Wednesday, September 23, 2009
- Saturday, September 26, 2009, 10 a.m. to 8 p.m.
- Broken Arrow Park, 29th and Louisiana streets, Lawrence
- All ages / Free - $10
Sitting on the hood of his 1964 Buick Wildcat, cowboy boots propped up on chrome, Robert Lunbom epitomizes the American hot rod mystique.
The pomade-infused hair and reflective aviator glasses only seal the deal. He’s a rock-and-roll grease monkey with a muscle car made right here in the U.S. of A — originally forged in Kansas City, no less — who apparently studied at the Fonzi School of Western Iconography. He’s an all-American guy with an all-American car. And he’s Swedish.
“Being from Sweden, I should have been raised on Volvo and ABBA, but I grew up loving big American cars and Elvis,” says Lunbom, an artist who came to the U.S. to study at Kansas University and now lives in Lawrence. “I’ve been interested in cars my whole life.”
Lunbom serves as a Nordic-accented example of how far and deep the culture of the American hot rod has driven. It’s a fuel-injected religion with devotees across the globe, from Stockholm to Lawrence.
Rev It Up rods
Church will be in session at the Rev It Up car show and music festival this weekend. Live rockabilly bands will serve as the choir, and the pews will be made of steel and rubber. Rev It Up will be a unique gathering of area gearheads showing off their object d’auto-art, including Lunbom and his Wildcat.
Rather than focusing on a single type of car, as is typical of most shows, discriminating based on era or make, Rev It Up is inviting just about anything with an engine to compete for Best in Show.
“We wanted a more inclusive show, so we’re having newer sports cars or newer street rods alongside the vintage hot rods,” says organizer Stephen Chronister, who — along with his wife, Michelle — founded Rev It Up this year as a fundraiser for the GaDuGi SafeCenter.
“There are a number of car clubs in Lawrence that have their own individual shows. For example, there’s an Antique Car Club of Lawrence that focuses on stock cars and they have their own get-togethers,” Chronister says. “I’m a member of the Viper Club, and we show our cars sometimes, but Rev It Up will be the only big, all-inclusive show that I’m aware of.”
It should be mentioned that Chronister isn’t just the organizer of Rev It Up, he’ll also be displaying his 1993 Viper.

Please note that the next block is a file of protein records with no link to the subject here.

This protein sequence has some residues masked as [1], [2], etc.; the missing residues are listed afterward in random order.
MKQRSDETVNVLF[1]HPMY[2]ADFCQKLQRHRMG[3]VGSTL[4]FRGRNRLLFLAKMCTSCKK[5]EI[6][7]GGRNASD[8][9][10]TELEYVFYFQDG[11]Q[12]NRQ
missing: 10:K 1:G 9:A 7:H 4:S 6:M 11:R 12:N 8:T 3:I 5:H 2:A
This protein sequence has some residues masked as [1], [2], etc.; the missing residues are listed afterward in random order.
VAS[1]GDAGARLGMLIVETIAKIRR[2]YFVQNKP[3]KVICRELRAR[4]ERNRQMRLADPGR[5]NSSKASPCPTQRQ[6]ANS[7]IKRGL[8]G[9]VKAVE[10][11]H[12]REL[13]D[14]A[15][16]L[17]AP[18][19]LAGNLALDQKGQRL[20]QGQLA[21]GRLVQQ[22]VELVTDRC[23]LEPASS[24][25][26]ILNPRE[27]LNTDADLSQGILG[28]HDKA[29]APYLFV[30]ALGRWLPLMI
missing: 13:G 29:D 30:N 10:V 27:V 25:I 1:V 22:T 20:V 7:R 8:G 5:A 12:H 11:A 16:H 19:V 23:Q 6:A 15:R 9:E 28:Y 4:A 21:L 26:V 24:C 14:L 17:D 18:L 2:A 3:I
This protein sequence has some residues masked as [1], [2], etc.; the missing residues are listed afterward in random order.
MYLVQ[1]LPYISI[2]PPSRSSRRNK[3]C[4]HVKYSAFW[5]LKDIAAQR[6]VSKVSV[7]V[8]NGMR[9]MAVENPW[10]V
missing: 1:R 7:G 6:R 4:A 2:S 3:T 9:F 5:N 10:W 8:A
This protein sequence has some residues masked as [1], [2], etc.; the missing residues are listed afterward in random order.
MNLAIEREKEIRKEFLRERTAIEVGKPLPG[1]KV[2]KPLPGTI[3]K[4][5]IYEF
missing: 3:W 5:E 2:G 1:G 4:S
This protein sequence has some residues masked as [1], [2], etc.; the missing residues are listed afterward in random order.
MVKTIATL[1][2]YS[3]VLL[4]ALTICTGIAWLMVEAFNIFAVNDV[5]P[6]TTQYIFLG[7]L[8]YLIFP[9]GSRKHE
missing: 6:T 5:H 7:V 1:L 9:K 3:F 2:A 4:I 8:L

“It’s the fastest car you can buy in a showroom,” he says with matter-of-fact pride.
Another proud poppa showing off his wheeled wares is Lynn Metzger, whose mild custom ’49 Pontiac will be making an appearance.
“I customized it like I would have in 1962,” Metzger says. “It’s got the wide white walls, Frenched antenna, shaved door handles and the side pipes are lowered. It brings back old memories. It’s nostalgia, I suppose. It reminds me of high school. I drive it around town, and whenever I’m driving through West Lawrence — which is largely unchanged since the ’60s — it’s like you fit into that scenario again. It’s kind of cool.”
It’s that emotional, quasi-spiritual attachment which seems to fuel these car cultists.
“The aesthetics are just beautiful,” Lunbom says. “The ’60s and early ’70s cars also have quite a bit of performance, which is nice. I like the rumble. They have a lot of soul. It can’t be put into words. They have an aura. You feel cool when you drive them, and it usually brings a smile to my lips.”
“Ever since I was 5 years old, I’ve loved car racing, hot rods — anything loud and fast,” Chronister reminisces. “You hear this phrase a lot, but I think it’s just in your blood. I know a lot of people that race and they say it’s just there in your blood. Cars can be a love it or hate it thing, and I can’t pin down why. I just love cars.”
In these days of fuel efficiency and hybrids, these connoisseurs of custom cars are perhaps an odd breed — their most prized possessions would be thought of by many as clunkers better traded in for cash.
“It has a 401 cubic inch V8. In town, the gas mileage is in the single digits,” admits Lunbom. “It could probably be considered a clunker. I’m all for environmentally friendly cars ... but I think there’s room for both.”
There’s almost a siege mentality among car enthusiasts in this era of a dying Detroit and the decline of rugged American individualism as expressed through automobiles.
“I recently turned 63, and I wonder what’s going to happen to the hobby with young people today,” Metzger muses. “It used to be, when I was a young man growing up, the car was an extension of yourself. You were really proud of it, modified it, and kept it in the best condition you could. It seems like there’s not as much interest now. Will it die out?”
Not everyone is concerned that modding will completely go out of style, however.
“Kids are souping up their little Honda Civics,” says Chronister with a touch of bemused disbelief. “The older generation of hot rodders might look down their noses at what the kids are doing with their Asian imports, but it’s still the same thing: the need for speed. That’s the bottom line. The second thing is to make it look cool and personalize it. You can make a personal statement with your car. The cool thing about a hot rod is you can make it the most unique thing in the world.”
Maybe, just maybe, Rev It Up will help reinvigorate the ranks of the faithful.
“A lot of people don’t like car races because of the noise or don’t get the whole thing about sitting there and watching cars go round and round on a track for four hours,” says Chronister.
“Most of the cars at Rev It Up, though, are just beautiful,” he says. “They’re cool, slick works of art. Even non-car people can look at an old hot rod and say, ‘That’s cool.’ Maybe we’ll make some converts and people will gain some appreciation from that beauty.”